Dom: it’s like a rat and mouse studies, we give them, the 60-70% diet that’s carbohydrates, and then we mix in key exogenous ketones into that diet, or we do like a tube feeding, feed them everyday like in the morning, and then look at the effects. The very first study that we did was a seizure study where animals were on a standard diet and high carbohydrate diet and administering, oral administration of a keton ester, prior to a high concentration of oxygen which would stimulate like a very deep dive, navy seal, that uses a particular breathing apparatus with high oxygen. We found that just 30 minutes, it takes like, a couple days and maybe even a week or more to get into a therapeutic ketosis sometimes and 30minutes you can achieve that with exogenous ketones. So that’s really one of the benefits we demonstrated the neuro protective, brain enhancing effects of exogenous ketones on and in the context of a standard high carb diet. And my colleagues at Yale University incorporated a keton ester into a standard diet and looked at various inflammatory markers, one being, the NLRP 3 inflammazone, it’s a complex, a molecule within cells, within the body that when it’s activated it produces a lot of inflammation in the body. So, the ketones have impart in effect a suppressing the activation of the NLRP 3 inflammazone, so you are suppressing a driver of systemic inflammation. And the type of inflammation that’s associated with auto immune disorders or age related chronic inflammations, there are a lot of people get…
Tony: Wow, that’s amazing isnt it?
Dom: and that’s just keton supplements. Yes, the obvious experiment would be, may be, to get optimal results is to do some form of a low or modified ketogenic diet with keton supplements. We’ve done a little bit of that, we’ve published that, but we’ve really, that’s on the frontier like doing multiple things in addition to keton supplements, but the effects are pretty remarkable.
Tony: You have to be careful though when you first have them don’t you? You don’t want to take too much at once.
Dom: Yeah, well…
Tony: You may have a bit of social issue on your hands.
Dom: Exactly, that’s the case with medium change hyglecride. One of the side effects is that it can go right through you. It can pass, it can give you diarrhea, and lose stools that you have to titrate the dosage overtime and then you can actually, tolerate more, the more you take it, the better it works and the easier you can tolerate it overtime. And even the ketones sold on the market, especially, the ketones, some of the products out there, can because of the mineral load, the high amount of minerals which can be beneficial in some ways, but it creates an osmotic shift in the gut where it pulls water into the gut and you can have some loose stools so you really have to, when you get these things, my recommendation is to, when you get a product, to do a half dose and try it at a half dose with lots of water, and even maybe a little bit of food to help you tolerate it. And then there’s a couple of products out there that irritate my stomach more than others so I just stick to a few products that I kind of vetted out and that worked good for me.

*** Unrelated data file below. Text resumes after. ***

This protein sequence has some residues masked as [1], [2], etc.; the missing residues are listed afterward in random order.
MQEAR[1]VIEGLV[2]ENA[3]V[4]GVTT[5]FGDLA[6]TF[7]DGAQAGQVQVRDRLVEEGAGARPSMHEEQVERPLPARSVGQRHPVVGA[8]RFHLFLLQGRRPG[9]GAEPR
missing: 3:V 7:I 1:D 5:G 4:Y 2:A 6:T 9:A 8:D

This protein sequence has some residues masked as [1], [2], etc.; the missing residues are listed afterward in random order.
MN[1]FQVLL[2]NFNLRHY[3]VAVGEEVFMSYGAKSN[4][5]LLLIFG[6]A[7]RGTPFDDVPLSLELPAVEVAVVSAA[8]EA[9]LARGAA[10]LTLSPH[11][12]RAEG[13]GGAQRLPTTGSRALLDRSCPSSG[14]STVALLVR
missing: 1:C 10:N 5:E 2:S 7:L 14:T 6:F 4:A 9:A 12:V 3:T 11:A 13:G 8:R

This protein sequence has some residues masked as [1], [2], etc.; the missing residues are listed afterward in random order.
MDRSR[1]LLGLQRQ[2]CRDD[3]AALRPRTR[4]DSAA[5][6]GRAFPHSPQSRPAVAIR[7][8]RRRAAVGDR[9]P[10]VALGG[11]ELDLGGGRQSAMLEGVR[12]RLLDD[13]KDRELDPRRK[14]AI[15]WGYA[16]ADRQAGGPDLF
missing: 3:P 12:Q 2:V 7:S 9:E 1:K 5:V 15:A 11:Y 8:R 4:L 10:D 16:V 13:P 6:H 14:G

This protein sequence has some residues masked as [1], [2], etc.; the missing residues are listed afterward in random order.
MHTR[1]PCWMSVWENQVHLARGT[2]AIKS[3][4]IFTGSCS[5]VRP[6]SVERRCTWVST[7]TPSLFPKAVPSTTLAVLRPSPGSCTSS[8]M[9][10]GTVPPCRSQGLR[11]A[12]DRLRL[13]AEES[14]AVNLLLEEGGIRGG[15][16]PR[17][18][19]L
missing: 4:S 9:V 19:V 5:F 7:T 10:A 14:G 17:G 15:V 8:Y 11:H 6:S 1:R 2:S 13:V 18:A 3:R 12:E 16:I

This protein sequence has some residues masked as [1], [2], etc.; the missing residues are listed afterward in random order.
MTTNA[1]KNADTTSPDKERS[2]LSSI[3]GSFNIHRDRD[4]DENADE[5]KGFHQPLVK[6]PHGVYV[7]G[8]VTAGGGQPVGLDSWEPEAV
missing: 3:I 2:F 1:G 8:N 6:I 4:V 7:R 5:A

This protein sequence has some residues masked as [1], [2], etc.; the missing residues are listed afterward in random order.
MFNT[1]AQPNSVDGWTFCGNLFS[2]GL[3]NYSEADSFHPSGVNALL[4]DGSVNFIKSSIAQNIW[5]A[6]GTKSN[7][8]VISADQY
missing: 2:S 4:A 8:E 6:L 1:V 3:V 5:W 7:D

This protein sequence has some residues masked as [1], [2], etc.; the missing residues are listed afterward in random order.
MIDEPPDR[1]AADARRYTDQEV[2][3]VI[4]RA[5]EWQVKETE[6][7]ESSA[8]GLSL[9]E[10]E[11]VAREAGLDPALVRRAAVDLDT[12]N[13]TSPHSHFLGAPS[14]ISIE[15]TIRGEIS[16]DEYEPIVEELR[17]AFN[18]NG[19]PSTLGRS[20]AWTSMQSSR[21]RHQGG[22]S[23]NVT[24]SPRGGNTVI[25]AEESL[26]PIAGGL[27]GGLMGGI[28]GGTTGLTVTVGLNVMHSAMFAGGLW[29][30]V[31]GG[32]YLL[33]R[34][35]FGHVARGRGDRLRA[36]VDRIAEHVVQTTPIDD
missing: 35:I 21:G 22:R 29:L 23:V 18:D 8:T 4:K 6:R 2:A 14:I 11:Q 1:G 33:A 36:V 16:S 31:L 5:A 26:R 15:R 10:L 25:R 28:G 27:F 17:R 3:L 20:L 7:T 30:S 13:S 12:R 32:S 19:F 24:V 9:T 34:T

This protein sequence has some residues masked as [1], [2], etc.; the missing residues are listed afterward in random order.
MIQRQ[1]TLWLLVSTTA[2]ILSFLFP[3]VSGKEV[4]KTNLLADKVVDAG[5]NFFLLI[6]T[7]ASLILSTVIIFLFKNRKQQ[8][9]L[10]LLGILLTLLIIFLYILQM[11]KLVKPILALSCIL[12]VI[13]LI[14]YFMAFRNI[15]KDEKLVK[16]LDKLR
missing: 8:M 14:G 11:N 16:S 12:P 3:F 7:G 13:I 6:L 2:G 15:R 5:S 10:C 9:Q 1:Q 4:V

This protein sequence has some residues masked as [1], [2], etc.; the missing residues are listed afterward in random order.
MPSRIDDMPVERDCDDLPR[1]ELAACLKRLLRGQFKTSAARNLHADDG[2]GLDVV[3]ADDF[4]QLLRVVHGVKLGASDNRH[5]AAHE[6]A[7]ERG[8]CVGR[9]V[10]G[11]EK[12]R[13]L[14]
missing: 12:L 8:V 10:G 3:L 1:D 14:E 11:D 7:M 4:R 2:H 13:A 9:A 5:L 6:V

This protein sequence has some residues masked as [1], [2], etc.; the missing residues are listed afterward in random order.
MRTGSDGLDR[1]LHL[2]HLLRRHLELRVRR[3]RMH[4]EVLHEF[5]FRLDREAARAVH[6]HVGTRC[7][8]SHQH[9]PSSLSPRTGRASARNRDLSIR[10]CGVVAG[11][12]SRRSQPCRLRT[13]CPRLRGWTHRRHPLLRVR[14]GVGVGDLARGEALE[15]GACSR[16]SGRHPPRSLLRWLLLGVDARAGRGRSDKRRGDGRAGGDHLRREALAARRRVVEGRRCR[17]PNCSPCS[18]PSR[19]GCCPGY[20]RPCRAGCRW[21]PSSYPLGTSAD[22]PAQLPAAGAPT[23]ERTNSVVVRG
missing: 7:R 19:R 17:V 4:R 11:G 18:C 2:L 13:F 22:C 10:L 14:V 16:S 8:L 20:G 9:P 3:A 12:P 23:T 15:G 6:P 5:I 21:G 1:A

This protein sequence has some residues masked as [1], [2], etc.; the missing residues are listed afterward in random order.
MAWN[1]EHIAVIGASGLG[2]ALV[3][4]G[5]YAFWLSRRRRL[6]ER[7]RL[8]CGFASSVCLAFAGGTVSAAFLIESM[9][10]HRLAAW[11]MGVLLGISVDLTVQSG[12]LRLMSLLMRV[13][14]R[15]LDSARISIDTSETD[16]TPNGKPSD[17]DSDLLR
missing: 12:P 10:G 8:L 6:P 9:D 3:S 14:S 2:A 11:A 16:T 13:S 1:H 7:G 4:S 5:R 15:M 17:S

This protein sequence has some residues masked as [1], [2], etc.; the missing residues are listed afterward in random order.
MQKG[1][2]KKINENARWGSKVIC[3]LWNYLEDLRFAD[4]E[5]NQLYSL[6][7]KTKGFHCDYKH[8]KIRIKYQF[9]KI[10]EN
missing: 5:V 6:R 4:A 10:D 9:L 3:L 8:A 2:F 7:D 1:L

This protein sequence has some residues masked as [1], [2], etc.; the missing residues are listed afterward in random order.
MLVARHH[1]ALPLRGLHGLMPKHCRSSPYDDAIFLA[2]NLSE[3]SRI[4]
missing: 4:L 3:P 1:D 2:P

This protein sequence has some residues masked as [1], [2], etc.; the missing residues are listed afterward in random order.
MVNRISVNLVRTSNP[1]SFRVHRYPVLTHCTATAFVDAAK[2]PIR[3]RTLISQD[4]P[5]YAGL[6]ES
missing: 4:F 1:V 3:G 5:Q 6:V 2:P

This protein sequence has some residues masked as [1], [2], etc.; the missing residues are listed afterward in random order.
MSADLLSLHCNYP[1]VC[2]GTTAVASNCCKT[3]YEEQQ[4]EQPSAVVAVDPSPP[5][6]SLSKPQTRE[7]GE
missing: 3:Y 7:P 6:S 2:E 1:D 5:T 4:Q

Tony: Yeah. Actually, you know what, the one that I’ve been using, I’ve never had a full scoop. Because it’s so strong, and it works so well. I’ve had max of half a scoop and often about a third of a scoop. This stuff is great.
Dom: Which is brand is that you use?
Tony: The perfect keto is the one that I use. You can get over here now.
Dom: Yup, I had that product too. That works good. Over here, I’m not sure, no i don’t think, it’s sold over here, but there’s a couple keygenics, (unclear), and also the newer one, which is probably similar to keto perfect or perfect keto would be keto logic over here. And that comes, it tastes, it really tastes like a fruit punch like apple, and in all sorts of brands, all sorts of flavors. So you probably aware that Ketone Esters, they taste pretty…
Tony: Tastes like petrol or something is it?
Dom: they do, you know, they do. I think eventually, food technologies and food masking strategies will make them palatable but you have, you have 2 issues there. A keton ester is very expensive to produce at least currently. Things could be scaled up. And they’re quite popular in the UK, the cycling, this team Sky…
Tony: Yeah. Do they really?
Dom: Yeah well…
Tony: I’m not surprised, I would use it. Anything that gives you an edge, I’ve been having this stuff before I go to the gym and it’s brilliant.
Dom: Yeah, you know, I think there’s quite a few elite level athletes that get their hands on these compounds and use them in ways to enhance athletic performance. I don’t think they’re gonna be banned because your body makes ketones, it’s almost like creatin right? I mean athletes, football players, strength athletes take creatin monohydrate…
Dom: and it’s you know, made in a lab and your body makes it too and you’re just consuming it to boost your levels to supra physiological levels. And people do that with things like testosterone but testosterone, is kind of synthetic and…
Tony: Yeah, that’s not so good with testosterone.
Dom: Yeah, definitely not good. But with keton, I can’t really see any, if there’s a performance advantage and there’s not an over health, consequence, negative consequence, so it doesn’t seem like it should be on the ban list. But it’s one of those things that people are looking at because as more things come on board, and of course that attracts a lot of attention if someone knows that they could take a substance and get that, even at 2%, 1 or 2% increase in your power output for like a cyclist or something is gonna be the difference between a bronze and a silver and a gold medal…